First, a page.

Pro tip: Your company would, that’s who. Unless you are expecting the mother of all severance packages, this is just a bad idea that will result in a giant muddy hole in your backyard that you can’t afford to fill in. Make living as frugally as possible your new big project.

Renovation Redirect

You are constantly involved in one home renovation project after another. You’re not methodically tackling one room at a time. You are maniacally reconstructing the whole shebang, from roof to cellar, as soon as the last project is done. Just like Mrs. Winchester.

What you’re really doing is creating enough mental static so that you can’t think about all the shady deals, the crappy relationships, the abandoned goals and dreams. You have the financial wherewithal to clutter up your brain with the sound of Sawzalls and nail guns. Who can think honestly and openly about committing massive securities fraud when you’re sleeping in a bedroom that’s been hermetically sealed to keep out construction debris? No one.

Pro tip: To paraphrase Buckaroo Banzai: no matter where you put the new kitchen, there you are. Instead of another gut reno, donate your construction budget to a relevant charity and stop being a horrible person. In the dark, when the bandsaws stop and the nail guns are silent, it’s just you and your guilty conscience and MAN is that thing noisy.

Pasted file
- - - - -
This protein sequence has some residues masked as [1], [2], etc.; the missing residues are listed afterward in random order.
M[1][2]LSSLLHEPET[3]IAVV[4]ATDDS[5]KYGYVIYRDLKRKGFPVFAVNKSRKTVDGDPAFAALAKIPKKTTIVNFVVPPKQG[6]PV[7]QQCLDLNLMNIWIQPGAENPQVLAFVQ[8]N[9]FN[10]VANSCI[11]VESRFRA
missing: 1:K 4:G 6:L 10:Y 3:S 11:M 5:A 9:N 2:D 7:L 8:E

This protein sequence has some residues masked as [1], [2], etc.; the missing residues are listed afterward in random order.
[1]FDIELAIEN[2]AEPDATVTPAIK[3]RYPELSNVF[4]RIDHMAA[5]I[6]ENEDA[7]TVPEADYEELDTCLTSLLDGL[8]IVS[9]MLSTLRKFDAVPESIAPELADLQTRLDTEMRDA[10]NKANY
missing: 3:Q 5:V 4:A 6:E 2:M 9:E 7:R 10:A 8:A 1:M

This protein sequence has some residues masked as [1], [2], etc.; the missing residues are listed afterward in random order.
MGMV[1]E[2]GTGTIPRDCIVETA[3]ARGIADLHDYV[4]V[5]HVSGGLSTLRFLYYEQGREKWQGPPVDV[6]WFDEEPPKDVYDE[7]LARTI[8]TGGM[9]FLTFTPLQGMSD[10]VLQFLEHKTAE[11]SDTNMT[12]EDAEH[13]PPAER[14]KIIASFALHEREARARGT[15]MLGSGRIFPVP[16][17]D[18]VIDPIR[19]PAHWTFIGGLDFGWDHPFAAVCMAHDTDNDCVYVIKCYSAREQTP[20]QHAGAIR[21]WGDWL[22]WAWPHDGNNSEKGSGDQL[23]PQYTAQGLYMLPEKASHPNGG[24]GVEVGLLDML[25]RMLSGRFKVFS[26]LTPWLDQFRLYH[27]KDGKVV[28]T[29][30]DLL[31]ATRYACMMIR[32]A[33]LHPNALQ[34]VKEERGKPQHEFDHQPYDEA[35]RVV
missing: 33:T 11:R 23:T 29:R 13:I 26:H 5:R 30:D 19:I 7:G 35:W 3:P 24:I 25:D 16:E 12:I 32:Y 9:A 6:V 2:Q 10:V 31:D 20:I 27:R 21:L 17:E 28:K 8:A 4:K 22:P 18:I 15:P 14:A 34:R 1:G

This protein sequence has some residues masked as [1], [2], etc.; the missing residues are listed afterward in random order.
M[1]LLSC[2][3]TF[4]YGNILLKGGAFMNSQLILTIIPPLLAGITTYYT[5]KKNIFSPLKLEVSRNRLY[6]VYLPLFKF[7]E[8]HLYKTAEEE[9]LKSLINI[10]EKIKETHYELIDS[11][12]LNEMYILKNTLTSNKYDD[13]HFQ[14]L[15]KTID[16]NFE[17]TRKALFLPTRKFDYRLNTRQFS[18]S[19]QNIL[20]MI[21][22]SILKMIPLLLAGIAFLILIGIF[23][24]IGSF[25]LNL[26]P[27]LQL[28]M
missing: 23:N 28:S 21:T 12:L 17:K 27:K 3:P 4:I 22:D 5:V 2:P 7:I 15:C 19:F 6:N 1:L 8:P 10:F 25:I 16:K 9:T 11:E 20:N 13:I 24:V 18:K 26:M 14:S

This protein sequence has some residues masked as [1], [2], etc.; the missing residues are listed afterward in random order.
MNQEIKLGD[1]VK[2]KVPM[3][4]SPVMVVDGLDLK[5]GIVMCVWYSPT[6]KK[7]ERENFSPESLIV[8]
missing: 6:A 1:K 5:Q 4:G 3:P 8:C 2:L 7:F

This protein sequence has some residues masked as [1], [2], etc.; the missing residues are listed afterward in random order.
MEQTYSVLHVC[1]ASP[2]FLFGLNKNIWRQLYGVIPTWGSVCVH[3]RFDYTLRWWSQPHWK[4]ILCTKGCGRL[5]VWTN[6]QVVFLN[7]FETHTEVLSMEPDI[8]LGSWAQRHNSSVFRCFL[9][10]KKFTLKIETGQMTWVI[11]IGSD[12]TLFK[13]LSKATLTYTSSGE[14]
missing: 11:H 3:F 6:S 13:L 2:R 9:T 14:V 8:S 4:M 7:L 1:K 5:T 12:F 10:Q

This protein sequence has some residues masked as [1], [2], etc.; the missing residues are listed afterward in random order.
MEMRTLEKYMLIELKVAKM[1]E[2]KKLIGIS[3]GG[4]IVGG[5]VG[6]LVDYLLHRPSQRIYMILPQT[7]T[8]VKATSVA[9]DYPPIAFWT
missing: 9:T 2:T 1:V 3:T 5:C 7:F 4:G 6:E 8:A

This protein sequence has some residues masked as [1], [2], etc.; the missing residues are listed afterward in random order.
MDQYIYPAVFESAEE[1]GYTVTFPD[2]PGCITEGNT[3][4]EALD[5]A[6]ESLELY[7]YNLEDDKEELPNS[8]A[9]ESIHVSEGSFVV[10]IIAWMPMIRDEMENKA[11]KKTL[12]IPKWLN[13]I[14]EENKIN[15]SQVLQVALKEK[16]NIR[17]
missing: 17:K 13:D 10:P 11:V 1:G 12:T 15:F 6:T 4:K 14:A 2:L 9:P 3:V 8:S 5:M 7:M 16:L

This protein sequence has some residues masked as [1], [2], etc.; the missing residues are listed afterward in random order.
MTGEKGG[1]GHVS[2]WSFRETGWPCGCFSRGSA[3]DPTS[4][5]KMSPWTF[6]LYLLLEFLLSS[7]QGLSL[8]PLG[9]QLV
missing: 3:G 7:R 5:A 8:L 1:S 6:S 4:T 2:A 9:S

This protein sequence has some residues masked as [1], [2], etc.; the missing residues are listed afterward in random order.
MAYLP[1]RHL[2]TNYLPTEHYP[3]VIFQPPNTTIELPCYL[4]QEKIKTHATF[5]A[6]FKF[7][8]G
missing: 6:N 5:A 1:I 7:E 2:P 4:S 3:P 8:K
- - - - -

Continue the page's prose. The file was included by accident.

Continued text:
Historic Home Distraction

You are half of a disaffected couple that has decided that, in an effort to come together on a project—since the “marriage” project just isn’t as much fun as you thought it would be—you will buy and renovate a historic home. Well, my friend, you will be praying for just a simple, garden-variety crappy marriage the first time you tear down a horse-hair plaster wall and see the knob-and-tube electrical system that dates to the 1940s.

Pro Tip: Your marriage will not survive this house project so just sell the house now as is and pay for daily couple’s counselling. Compared to the house restoration, the marriage restoration will be about one-trillionth cheaper and it might actually work.

The Envy Endeavor

Your neighbors are attractive, wealthy and intelligent, their children are polite and their pets do not shed. You hate them all. Your life is a shambles baked into a hot mess. It is nothing like theirs, but your house can be! So you’re building a huge three-car garage with an in-law apartment above it, just like your neighbour’s.